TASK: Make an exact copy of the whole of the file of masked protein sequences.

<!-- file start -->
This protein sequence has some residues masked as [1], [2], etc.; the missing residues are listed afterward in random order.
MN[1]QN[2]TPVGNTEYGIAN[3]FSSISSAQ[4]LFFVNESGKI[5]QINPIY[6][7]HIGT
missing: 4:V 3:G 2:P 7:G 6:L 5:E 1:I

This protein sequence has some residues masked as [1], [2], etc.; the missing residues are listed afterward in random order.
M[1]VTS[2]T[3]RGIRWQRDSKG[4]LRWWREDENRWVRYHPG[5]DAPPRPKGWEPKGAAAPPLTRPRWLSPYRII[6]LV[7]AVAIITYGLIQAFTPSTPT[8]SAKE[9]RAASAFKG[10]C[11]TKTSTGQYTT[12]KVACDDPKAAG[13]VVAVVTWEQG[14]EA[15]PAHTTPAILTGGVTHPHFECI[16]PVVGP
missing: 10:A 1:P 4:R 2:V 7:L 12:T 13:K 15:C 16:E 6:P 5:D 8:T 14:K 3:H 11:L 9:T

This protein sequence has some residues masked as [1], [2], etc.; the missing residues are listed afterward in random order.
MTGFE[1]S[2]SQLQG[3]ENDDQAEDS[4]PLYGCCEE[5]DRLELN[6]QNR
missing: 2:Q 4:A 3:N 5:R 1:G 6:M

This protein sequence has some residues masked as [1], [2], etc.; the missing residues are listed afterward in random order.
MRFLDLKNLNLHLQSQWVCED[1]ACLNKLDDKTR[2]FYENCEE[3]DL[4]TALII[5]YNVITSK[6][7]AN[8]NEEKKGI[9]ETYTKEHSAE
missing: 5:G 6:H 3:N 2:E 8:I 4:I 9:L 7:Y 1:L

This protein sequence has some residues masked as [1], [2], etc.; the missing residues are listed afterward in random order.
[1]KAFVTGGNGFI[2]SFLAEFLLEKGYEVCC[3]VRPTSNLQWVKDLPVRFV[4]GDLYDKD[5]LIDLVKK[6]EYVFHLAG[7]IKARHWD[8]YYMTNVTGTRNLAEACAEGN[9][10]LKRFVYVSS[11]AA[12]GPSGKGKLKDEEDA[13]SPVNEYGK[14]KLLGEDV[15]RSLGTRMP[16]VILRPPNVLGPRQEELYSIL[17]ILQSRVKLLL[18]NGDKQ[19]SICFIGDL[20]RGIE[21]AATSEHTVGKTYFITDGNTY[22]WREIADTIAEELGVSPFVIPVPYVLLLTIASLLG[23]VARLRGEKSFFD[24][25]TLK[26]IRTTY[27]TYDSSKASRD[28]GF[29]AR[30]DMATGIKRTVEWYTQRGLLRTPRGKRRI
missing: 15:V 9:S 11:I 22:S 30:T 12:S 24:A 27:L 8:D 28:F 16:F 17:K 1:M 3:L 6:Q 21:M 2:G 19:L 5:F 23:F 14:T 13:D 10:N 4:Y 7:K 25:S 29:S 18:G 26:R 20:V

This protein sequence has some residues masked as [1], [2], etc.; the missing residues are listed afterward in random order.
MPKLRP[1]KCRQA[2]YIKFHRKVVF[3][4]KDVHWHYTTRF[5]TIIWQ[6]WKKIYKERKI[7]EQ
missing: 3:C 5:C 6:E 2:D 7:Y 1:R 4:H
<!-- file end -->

This protein sequence has some residues masked as [1], [2], etc.; the missing residues are listed afterward in random order.
MN[1]QN[2]TPVGNTEYGIAN[3]FSSISSAQ[4]LFFVNESGKI[5]QINPIY[6][7]HIGT
missing: 4:V 3:G 2:P 7:G 6:L 5:E 1:I

This protein sequence has some residues masked as [1], [2], etc.; the missing residues are listed afterward in random order.
M[1]VTS[2]T[3]RGIRWQRDSKG[4]LRWWREDENRWVRYHPG[5]DAPPRPKGWEPKGAAAPPLTRPRWLSPYRII[6]LV[7]AVAIITYGLIQAFTPSTPT[8]SAKE[9]RAASAFKG[10]C[11]TKTSTGQYTT[12]KVACDDPKAAG[13]VVAVVTWEQG[14]EA[15]PAHTTPAILTGGVTHPHFECI[16]PVVGP
missing: 10:A 1:P 4:R 2:V 7:L 12:T 13:K 15:C 16:E 6:P 5:D 8:T 14:K 3:H 11:L 9:T

This protein sequence has some residues masked as [1], [2], etc.; the missing residues are listed afterward in random order.
MTGFE[1]S[2]SQLQG[3]ENDDQAEDS[4]PLYGCCEE[5]DRLELN[6]QNR
missing: 2:Q 4:A 3:N 5:R 1:G 6:M

This protein sequence has some residues masked as [1], [2], etc.; the missing residues are listed afterward in random order.
MRFLDLKNLNLHLQSQWVCED[1]ACLNKLDDKTR[2]FYENCEE[3]DL[4]TALII[5]YNVITSK[6][7]AN[8]NEEKKGI[9]ETYTKEHSAE
missing: 5:G 6:H 3:N 2:E 8:I 4:I 9:L 7:Y 1:L

This protein sequence has some residues masked as [1], [2], etc.; the missing residues are listed afterward in random order.
[1]KAFVTGGNGFI[2]SFLAEFLLEKGYEVCC[3]VRPTSNLQWVKDLPVRFV[4]GDLYDKD[5]LIDLVKK[6]EYVFHLAG[7]IKARHWD[8]YYMTNVTGTRNLAEACAEGN[9][10]LKRFVYVSS[11]AA[12]GPSGKGKLKDEEDA[13]SPVNEYGK[14]KLLGEDV[15]RSLGTRMP[16]VILRPPNVLGPRQEELYSIL[17]ILQSRVKLLL[18]NGDKQ[19]SICFIGDL[20]RGIE[21]AATSEHTVGKTYFITDGNTY[22]WREIADTIAEELGVSPFVIPVPYVLLLTIASLLG[23]VARLRGEKSFFD[24][25]TLK[26]IRTTY[27]TYDSSKASRD[28]GF[29]AR[30]DMATGIKRTVEWYTQRGLLRTPRGKRRI
missing: 15:V 9:S 11:I 22:S 30:T 12:S 24:A 27:L 8:D 28:F 16:F 17:K 1:M 3:L 6:Q 21:M 2:G 19:L 5:F 23:F 14:T 13:D 10:N 4:Y 7:K 25:S 29:S 18:G 26:R 20:V

This protein sequence has some residues masked as [1], [2], etc.; the missing residues are listed afterward in random order.
MPKLRP[1]KCRQA[2]YIKFHRKVVF[3][4]KDVHWHYTTRF[5]TIIWQ[6]WKKIYKERKI[7]EQ
missing: 3:C 5:C 6:E 2:D 7:Y 1:R 4:H